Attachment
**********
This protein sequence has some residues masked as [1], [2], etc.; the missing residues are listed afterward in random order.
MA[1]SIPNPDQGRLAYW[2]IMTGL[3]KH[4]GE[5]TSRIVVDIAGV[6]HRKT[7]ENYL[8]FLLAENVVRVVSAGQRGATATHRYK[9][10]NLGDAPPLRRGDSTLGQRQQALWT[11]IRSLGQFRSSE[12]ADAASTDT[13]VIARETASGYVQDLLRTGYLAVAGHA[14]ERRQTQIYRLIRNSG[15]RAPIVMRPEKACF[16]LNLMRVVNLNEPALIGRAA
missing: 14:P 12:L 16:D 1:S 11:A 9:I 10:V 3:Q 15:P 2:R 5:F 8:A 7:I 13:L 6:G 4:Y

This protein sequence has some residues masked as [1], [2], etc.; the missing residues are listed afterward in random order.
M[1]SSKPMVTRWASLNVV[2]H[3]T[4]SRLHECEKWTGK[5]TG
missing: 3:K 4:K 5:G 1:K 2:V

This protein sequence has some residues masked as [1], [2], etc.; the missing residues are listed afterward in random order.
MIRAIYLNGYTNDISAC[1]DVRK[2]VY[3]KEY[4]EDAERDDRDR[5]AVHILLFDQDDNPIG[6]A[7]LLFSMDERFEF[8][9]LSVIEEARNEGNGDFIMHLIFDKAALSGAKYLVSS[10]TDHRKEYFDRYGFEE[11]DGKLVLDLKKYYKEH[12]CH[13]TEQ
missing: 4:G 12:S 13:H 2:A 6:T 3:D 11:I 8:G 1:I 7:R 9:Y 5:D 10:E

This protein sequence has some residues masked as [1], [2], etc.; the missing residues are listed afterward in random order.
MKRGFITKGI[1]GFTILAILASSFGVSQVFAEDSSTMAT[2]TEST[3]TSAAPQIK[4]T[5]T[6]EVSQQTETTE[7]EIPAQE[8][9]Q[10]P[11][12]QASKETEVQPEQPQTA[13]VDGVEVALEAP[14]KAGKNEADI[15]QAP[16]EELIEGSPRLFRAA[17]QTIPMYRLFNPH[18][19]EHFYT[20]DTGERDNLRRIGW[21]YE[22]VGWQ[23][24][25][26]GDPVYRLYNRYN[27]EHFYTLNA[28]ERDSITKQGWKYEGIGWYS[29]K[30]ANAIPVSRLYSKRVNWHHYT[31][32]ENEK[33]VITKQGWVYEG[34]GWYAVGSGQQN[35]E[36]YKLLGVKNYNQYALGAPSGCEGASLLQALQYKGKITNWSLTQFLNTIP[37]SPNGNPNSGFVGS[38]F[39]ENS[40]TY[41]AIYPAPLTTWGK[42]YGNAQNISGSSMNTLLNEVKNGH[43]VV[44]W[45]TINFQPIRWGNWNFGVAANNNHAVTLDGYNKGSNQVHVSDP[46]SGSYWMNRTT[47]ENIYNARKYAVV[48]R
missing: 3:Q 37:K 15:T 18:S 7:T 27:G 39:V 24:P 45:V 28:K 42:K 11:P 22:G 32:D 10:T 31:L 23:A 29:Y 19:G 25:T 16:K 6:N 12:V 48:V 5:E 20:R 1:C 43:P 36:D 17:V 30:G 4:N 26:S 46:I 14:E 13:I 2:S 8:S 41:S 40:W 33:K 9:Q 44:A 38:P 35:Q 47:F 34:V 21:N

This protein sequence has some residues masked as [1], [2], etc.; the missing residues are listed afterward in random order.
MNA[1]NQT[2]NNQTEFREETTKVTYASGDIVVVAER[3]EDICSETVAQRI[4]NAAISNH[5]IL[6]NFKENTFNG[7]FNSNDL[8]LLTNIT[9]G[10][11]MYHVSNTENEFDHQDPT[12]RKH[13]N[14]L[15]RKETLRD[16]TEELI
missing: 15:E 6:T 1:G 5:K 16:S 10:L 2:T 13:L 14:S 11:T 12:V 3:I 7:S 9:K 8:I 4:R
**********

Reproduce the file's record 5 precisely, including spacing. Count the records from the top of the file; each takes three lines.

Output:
This protein sequence has some residues masked as [1], [2], etc.; the missing residues are listed afterward in random order.
MNA[1]NQT[2]NNQTEFREETTKVTYASGDIVVVAER[3]EDICSETVAQRI[4]NAAISNH[5]IL[6]NFKENTFNG[7]FNSNDL[8]LLTNIT[9]G[10][11]MYHVSNTENEFDHQDPT[12]RKH[13]N[14]L[15]RKETLRD[16]TEELI
missing: 15:E 6:T 1:G 5:K 16:S 10:L 2:T 13:L 14:S 11:T 12:V 3:I 7:S 9:K 8:I 4:R